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Publish date

3 March 2022

What are the main issues to consider when it comes to connections to sewers and water mains in private roads?

When purchasing a property, your solicitor will obtain searches to identify which utilities serve the property.

These searches will include a Drainage and Water search, which will show whether there is a publically maintained fresh and foul water service connection to the property.  This search will show whether the connection point is in the property itself or in the road which abuts the property (the “Road”).

It is therefore important to know whether or not the Road is a publically maintained road.

If the Road is publically maintained, the statutory providers will be able to exercise their statutory powers to pass over it to make the necessary connections.

If the Road is not adopted you will not be able to automatically access over it to connect to the requisite services.  You will need to check that your title documents provide a right to the services but also a right of access over the Road to connect into them and, if necessary, enhance these to facilitate a larger development on the property.  If the property does not benefit from the requisite rights, you will need to obtain consent from the legal owner of the Road which is likely to be costly and time consuming.

If the owner of the unadopted Road is not known (i.e. where the land is unregistered land) you will need to obtain insurance to cover the risk of the unknown owner revealing themselves and preventing the grant of servicing rights to the property.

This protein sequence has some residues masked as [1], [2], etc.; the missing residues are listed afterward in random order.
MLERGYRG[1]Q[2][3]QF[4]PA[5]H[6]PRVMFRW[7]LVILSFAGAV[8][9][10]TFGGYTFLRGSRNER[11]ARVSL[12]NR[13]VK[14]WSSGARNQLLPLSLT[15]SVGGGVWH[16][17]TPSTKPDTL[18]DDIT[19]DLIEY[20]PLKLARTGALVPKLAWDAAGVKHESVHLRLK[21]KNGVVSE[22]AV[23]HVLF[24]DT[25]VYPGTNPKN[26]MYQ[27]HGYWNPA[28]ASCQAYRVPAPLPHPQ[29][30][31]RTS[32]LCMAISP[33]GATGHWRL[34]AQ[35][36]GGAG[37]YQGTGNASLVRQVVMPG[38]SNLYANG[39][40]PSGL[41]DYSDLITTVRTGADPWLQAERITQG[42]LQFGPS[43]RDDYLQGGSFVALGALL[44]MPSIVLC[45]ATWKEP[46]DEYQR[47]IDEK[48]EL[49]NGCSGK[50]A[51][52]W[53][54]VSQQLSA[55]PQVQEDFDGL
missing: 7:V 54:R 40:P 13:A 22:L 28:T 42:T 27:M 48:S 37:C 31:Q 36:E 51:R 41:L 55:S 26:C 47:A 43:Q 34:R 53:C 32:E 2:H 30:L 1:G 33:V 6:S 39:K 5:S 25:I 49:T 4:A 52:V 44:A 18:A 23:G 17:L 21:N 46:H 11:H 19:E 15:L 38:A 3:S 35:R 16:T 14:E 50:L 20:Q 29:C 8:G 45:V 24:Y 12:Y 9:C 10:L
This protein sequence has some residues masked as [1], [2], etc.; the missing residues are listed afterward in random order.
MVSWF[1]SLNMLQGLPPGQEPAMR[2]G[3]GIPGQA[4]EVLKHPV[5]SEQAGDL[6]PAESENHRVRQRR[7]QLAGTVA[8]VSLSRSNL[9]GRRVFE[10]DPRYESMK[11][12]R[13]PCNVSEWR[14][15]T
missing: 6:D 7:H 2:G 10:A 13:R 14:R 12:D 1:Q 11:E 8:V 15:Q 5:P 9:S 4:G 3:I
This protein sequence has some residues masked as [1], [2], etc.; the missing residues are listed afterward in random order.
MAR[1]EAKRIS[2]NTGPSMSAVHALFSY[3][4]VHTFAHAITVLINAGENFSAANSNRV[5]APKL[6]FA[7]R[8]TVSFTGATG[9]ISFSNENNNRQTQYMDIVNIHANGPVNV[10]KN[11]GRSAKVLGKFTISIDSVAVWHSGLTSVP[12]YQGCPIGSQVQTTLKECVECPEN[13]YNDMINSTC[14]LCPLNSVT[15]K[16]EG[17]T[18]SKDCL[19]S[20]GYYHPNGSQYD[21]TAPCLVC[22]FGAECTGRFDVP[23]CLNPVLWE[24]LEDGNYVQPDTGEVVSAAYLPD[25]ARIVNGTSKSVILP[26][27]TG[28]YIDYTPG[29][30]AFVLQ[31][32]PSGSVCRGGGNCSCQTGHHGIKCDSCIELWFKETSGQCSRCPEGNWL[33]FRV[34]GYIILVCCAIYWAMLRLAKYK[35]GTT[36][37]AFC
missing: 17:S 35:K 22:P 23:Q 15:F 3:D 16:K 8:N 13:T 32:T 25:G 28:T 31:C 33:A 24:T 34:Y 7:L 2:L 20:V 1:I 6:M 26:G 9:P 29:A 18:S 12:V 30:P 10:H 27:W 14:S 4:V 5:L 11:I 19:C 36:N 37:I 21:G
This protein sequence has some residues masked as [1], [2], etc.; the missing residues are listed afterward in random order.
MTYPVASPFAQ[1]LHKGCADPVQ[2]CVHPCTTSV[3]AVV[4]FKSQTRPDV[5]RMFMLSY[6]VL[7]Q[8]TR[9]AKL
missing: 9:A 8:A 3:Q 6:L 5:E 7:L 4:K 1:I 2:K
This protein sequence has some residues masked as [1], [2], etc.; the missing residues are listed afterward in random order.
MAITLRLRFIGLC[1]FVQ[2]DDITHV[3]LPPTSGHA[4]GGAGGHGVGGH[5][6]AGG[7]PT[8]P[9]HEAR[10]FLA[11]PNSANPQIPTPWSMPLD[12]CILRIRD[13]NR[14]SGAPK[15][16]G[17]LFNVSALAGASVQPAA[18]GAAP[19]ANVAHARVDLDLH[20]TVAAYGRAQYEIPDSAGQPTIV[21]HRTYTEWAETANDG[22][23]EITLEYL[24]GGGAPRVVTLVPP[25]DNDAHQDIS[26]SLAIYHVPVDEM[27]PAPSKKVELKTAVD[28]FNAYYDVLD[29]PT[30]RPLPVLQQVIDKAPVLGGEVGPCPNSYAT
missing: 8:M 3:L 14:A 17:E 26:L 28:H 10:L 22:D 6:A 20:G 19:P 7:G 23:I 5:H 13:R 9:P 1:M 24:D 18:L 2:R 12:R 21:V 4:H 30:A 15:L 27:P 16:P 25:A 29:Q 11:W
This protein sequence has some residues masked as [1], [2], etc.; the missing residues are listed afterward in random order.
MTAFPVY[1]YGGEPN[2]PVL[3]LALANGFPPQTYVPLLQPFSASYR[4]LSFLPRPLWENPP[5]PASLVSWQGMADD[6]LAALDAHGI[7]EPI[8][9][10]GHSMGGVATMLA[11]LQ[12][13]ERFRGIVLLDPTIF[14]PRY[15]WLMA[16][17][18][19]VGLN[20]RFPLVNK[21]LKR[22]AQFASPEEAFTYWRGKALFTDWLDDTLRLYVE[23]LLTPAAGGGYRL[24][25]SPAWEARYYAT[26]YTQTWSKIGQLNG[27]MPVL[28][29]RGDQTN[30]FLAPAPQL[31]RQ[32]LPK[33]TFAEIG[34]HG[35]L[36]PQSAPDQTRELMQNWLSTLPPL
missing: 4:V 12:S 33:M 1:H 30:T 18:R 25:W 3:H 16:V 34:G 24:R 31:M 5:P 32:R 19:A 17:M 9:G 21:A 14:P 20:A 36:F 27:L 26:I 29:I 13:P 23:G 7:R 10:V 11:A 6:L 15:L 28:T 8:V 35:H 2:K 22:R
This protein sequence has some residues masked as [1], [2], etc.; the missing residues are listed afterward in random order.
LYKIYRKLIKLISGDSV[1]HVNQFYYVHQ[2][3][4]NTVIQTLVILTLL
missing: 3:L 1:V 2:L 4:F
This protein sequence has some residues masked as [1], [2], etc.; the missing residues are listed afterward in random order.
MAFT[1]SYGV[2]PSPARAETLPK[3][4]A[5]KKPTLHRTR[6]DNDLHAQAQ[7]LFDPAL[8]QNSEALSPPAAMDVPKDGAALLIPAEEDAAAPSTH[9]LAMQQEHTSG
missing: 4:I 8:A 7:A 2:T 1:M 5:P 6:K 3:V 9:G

However, all is not necessarily simplified where the connection is already made to and is within the boundaries of the property.  Under s106 of the Water Industry Act 1991, consent from the statutory provider is required to connect, particularly where there is an enhancement to an existing use.  Developers should take care to ensure this consent is obtained when the initial approach to the statutory provider is made. Under s109 of the same Act, a statutory provider is able to withdraw a service where consent has not be obtained.

It is imperative that close review of the title documents is made to ensure that the rights benefitting the property are clear.  It is also important that early discussions are held with the statutory providers to ensure that any connections made are consented and are dealt with as soon as possible to avoid delays in the onward sale of the completed units.

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